It created a media storm that few were prepared for. Australian academics Alberto Giubilini, from Monash University, and Francesca Minerva, from the University of Melbourne, wrote a foetus and a newborn are equivalent in their lack of a sense of their own life and aspiration and therefore killing them would be the same as abortion. The pair were published in the Journal of Medical Ethics, adding to the philosophical debate. In their apology on the British Medical Journal blog, they wrote:
“We are really sorry that many people, who do not share the background of the intended audience for this article, felt offended, outraged, or even threatened. We apologise to them, but we could not control how the message was promulgated across the internet and then conveyed by the media. In fact, we personally do not agree with much of what the media suggest we think.
We did not recommend or suggest anything in the paper about what people should do (or about what policies should allow).
If we wanted to suggest something about policy, we would have written, for example, a comment related the Groningen Protocol (in the Netherlands), which is a guideline that permits killing newborns under certain circumstances (e.g. when the newborn is affected by serious diseases). But we do not discuss guidelines in the paper. Rather we acknowledged the fact that such a protocol exists and this is a good reason to discuss the topic (and probably also for publishing papers on this topic).”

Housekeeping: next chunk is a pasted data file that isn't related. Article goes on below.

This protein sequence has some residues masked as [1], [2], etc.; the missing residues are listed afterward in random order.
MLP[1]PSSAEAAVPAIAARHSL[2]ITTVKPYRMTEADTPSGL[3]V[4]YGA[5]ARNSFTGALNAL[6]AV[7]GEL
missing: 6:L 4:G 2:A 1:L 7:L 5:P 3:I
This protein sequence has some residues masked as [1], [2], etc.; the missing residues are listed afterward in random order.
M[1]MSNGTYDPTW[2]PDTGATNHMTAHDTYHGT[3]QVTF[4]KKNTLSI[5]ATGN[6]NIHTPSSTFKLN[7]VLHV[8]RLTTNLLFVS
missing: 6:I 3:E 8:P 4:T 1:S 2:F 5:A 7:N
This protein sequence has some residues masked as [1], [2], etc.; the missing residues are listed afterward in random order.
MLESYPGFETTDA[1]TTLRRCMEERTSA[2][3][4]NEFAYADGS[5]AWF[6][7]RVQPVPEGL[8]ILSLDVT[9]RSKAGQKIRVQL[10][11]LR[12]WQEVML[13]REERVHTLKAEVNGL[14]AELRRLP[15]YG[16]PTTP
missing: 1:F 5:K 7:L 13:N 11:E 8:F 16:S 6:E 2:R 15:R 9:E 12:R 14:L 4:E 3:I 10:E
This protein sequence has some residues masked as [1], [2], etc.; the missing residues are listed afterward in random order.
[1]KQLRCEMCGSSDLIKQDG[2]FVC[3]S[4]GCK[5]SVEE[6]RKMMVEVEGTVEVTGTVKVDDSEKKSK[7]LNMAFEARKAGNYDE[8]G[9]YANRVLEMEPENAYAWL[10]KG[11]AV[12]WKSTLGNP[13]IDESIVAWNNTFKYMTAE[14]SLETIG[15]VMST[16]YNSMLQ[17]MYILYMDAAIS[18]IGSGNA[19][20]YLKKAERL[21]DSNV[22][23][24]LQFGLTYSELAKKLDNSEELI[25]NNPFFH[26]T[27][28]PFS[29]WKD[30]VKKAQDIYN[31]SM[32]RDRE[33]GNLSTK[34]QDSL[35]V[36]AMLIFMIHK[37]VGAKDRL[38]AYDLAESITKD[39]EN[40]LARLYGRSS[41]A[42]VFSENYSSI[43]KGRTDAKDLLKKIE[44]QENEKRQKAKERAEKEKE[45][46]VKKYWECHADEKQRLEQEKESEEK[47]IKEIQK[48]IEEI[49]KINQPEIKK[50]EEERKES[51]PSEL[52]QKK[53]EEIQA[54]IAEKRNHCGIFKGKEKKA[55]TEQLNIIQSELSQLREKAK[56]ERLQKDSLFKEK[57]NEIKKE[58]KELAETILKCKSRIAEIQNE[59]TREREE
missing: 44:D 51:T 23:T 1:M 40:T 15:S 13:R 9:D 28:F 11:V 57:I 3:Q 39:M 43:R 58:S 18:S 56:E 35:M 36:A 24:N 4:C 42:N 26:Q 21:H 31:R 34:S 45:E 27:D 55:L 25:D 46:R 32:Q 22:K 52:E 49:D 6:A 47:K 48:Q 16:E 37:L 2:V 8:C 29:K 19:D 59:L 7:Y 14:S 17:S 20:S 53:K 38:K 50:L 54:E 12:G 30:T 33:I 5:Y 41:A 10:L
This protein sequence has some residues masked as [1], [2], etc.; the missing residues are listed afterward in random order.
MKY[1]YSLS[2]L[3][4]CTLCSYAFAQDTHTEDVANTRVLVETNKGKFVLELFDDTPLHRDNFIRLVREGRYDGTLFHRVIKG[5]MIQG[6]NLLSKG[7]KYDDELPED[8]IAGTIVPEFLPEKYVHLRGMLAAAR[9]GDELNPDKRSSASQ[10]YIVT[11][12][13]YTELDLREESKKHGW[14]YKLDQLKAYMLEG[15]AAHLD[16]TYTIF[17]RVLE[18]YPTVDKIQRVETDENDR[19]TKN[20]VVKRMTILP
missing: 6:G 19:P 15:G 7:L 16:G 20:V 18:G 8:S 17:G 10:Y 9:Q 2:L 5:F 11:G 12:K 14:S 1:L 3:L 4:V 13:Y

Seemingly forgetting same sex marriage is a federal issue, and that Queensland’s LNP leader Campbell Newman pledged to repeal civil unions if he were to win the March 24 election, Bob Katter’s political party has released homophobic ads targeting the leader as ‘for gay marriage’.
The Australia Party’s Queensland leader, Aidan McLindon, says the ad is confronting and it is meant to be. “Campbell Newman has tip-toed on this issue and tried to say ‘yes I am for gay marriage’ on one hand, but then of course he gets all the Christian lobby groups and says another,” he told the ABC.
Carl Katter, the half brother of Bob, said he was concerned about the “damage this kind of ad can do”.
“He and rabble of bigots do bother me and I worry for the people that receive the hate that is incited by such ads,” he said on Twitter.
“They a using the politics of fear & hate to win vote. They truly are desperate to use such grubby tactics!”
Judge for yourself: